Oberlin Blogs

What Even Is Comparative American Studies?

April 30, 2022

Minerva Macarrulla ’23

As a prospective student, one of the cons on my Oberlin pros and cons list was that there was no Ethnic Studies department. Looking through Oberlin's areas of academic study, my eyes skipped right over Comparative American Studies (CAS) as just another field I had never heard of, probably adjacent to History, Politics and Comparative Literature. I would have been surprised, then, by this conversation that I had last week:

"Hey, how are you doing?"

"So good. I fucking love the CAS department."

"Damn, people really be liking those professors, huh? Maybe I should get on that."

[Practically yelling] "Yes you should. They're a group of real people who actually care about their students and are down for the revolution and ready to throw down for our collective liberation."

"See, that's what I need!!"

I don't think I could think up a better summary of the CAS department than the one I blurted out in that conversation, high off the energetic buzz of an event that celebrated the work of six CAS professors who have all recently published books, charged with the feeling that the people I most admire here see me and value what I have to say. But here's something that might give you a fuller picture: in Latinas/os in Comparative Perspective, a class I took the second semester of my first year, I remember Professor Gina Pérez saying that CAS was built to be "the departmental home for ethnic and queer studies on campus." The way I see it, CAS has grown into a departmental home for the interrogation of oppression in general— potentially all forms of it. (Trans and disabled, in particular, seem like other "studies" that have been added to that list.) Despite the weird name, CAS actually embodies what prospective-student-me wanted out of an Ethnic Studies department, plus some.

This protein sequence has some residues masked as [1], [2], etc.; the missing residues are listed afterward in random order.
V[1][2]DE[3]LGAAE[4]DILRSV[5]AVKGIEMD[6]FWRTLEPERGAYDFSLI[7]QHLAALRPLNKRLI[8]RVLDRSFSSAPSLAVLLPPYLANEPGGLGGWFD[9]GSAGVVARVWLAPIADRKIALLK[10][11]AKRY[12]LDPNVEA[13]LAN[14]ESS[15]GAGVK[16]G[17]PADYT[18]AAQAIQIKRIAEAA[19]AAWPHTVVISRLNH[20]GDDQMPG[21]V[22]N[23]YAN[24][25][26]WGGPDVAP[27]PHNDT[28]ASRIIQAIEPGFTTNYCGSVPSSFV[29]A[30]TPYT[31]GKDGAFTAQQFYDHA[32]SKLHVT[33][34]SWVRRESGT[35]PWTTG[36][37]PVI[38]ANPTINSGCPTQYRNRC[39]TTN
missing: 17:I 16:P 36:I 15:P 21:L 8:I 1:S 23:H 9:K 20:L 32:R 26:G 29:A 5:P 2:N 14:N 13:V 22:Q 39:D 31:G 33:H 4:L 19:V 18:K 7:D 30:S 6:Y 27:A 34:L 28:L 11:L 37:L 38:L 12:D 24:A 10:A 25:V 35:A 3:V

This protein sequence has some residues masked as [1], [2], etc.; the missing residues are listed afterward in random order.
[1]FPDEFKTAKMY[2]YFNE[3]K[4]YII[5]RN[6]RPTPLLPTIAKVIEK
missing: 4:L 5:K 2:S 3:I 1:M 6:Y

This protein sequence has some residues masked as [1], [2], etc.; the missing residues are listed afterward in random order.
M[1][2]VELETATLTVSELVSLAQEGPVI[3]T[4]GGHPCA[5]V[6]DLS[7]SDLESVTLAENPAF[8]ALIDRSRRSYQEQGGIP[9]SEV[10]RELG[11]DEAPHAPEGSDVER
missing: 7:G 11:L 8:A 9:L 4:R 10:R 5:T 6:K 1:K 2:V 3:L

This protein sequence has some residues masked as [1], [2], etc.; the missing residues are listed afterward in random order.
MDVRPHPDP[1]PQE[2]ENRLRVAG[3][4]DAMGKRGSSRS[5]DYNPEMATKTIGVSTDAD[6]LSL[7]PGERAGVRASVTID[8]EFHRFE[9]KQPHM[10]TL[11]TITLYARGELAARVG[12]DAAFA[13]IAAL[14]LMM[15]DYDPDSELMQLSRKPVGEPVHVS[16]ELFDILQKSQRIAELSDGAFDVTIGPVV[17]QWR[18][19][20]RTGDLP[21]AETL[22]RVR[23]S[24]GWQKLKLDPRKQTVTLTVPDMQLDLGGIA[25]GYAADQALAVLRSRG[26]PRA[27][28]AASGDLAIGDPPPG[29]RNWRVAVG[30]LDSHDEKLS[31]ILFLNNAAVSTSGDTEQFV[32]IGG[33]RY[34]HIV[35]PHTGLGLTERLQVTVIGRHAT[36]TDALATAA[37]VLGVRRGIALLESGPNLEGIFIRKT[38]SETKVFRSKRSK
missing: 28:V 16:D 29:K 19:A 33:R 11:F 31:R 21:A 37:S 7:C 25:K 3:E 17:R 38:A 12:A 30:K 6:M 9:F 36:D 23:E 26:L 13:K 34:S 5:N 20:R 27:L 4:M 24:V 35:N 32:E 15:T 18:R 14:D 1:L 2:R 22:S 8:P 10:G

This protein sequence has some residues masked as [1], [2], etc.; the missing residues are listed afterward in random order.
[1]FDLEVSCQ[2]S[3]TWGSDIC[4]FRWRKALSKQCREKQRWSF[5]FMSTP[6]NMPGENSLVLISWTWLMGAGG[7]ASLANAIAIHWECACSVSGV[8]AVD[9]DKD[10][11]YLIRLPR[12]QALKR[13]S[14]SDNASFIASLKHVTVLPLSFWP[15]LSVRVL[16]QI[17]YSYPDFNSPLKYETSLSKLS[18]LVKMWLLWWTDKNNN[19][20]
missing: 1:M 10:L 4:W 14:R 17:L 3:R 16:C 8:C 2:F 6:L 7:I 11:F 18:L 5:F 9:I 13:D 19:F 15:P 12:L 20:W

Here is where I confess that most of the time, when people outside of Oberlin ask me what I'm majoring in, I shortcut Comparative American Studies as "basically Ethnic Studies, but someone didn't want to call it that." I've said the sentence so many times that it feels like my own, but I actually heard a fourth-year CAS major say it when I was a wide-eyed, impressionable first-year, and it just stuck in my head. I don't know what the actual naming process was like, but I've heard that there have been many debates about the name Comparative American Studies since. My own thoughts about the name are more complex than I lead on to strangers.